On Using Images in Responsive Web Design

Responsive web design is taking the world wide web by storm. The ability to shape the user experience based on what device the user is viewing the application on is something that is nothing short of game changing. And although media queries have made it easier for developers to design responsively, one problem that still has no immediate overall cure is the handling of images.

Although there is still no perfect solution to optimize images for cross-device visual tone, performance, and development time, we can still approach the handling of images in a better way. When designing and developing images within responsive web sites, here are a few things to consider:

  1. Experience: The overall experience for a user is very different when viewing a large, beautiful, highly saturated image on a desktop wide screen monitor than an iPhone web browser. On which device would you rather see an image of Yellowstone? This sentiment will not be the case for all images, though. For instance, the general impression of a company logo on both a desktop and mobile phone screen may be treated similarly—the logo isn’t going to look anymore grand when viewed at 240px wide versus 120px wide. Use your better judgement as to what images should be viewed on which devices before you start developing. You may find out that not all images should be viewed cross-device.
  2. Development Time over Performance: Once you’ve established which images should be viewed cross-device, you’ll have to consider how the weight of the images affect the overall performance on a mobile device, and how much development time you’re willing to invest. As a rule of thumb, serving one image will limit development time, but lower overall performance. Serving multiple images will increase performance, but slow development time. One workaround is the Adaptive Image technique developed by Matt Wicox. The Adaptive Image method uses a single image and resizes it using a combination of the Fluid Image technique and screen size detection. If you’re looking for a fully responsive image, this is a great solution.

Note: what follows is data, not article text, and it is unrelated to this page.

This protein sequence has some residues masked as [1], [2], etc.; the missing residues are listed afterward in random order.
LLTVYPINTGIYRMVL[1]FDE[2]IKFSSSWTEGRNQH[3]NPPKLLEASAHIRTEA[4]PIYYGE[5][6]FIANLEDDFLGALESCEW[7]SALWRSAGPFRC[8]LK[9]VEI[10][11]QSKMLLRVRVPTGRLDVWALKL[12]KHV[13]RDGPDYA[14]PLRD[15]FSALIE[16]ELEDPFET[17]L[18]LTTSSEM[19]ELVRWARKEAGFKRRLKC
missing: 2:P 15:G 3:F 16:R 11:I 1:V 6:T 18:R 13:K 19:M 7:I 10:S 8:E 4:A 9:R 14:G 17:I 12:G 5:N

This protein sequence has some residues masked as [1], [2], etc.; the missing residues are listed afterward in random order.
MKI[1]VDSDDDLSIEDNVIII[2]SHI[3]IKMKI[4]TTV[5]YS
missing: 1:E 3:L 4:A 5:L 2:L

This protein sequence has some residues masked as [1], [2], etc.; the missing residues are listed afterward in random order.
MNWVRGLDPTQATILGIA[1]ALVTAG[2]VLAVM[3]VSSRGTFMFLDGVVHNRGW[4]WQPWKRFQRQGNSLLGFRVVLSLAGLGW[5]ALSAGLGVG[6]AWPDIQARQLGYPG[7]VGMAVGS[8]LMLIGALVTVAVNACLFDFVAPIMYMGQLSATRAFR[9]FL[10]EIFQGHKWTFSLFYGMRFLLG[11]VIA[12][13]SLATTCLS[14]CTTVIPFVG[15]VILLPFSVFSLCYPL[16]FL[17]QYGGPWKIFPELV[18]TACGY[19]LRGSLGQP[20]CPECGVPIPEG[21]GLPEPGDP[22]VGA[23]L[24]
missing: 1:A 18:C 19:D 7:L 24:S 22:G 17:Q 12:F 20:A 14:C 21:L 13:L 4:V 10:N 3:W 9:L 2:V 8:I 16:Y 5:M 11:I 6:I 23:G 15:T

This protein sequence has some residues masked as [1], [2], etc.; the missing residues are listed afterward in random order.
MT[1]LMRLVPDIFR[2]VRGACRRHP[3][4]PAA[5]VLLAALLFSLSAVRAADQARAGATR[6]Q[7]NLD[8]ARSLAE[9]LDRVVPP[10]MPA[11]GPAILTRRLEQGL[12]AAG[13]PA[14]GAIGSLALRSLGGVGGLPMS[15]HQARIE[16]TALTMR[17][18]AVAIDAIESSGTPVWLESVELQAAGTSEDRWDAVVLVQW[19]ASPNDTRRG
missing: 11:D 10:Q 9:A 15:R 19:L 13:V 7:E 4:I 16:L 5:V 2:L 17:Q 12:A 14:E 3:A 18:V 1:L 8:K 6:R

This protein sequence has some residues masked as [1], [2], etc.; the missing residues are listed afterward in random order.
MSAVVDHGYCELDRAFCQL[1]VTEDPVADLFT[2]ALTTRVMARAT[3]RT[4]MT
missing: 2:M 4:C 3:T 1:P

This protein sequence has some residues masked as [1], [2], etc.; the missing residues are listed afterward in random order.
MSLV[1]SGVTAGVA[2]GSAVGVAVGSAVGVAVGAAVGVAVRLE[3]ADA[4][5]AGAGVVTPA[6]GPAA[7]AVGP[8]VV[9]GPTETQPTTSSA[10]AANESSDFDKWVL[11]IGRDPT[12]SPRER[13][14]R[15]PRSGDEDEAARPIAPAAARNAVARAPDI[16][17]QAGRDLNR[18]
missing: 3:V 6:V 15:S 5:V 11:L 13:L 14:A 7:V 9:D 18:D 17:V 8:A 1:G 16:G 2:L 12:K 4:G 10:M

3. Performance over Development Time: If you prefer a user’s performance over development time, you’ll want to do the opposite of the method described above. This work-around is the Filament Group’s method Responsive Images. Again, you’ll spend more time managing image editing and resizing, but the image weight will no longer be an issue.

In the end, there isn’t a perfect solution for ensuring an optimum user experience with images in responsive web site. But we can start by simply asking ourselves if an image truly belongs. After that, we can employ different workarounds to serve those images. Perhaps in the future—and Nicolas Gallagher has hypothesized how—we will be able to completely control responsive images via CSS.

Until next time, be responsible and always be responsive.


Written by James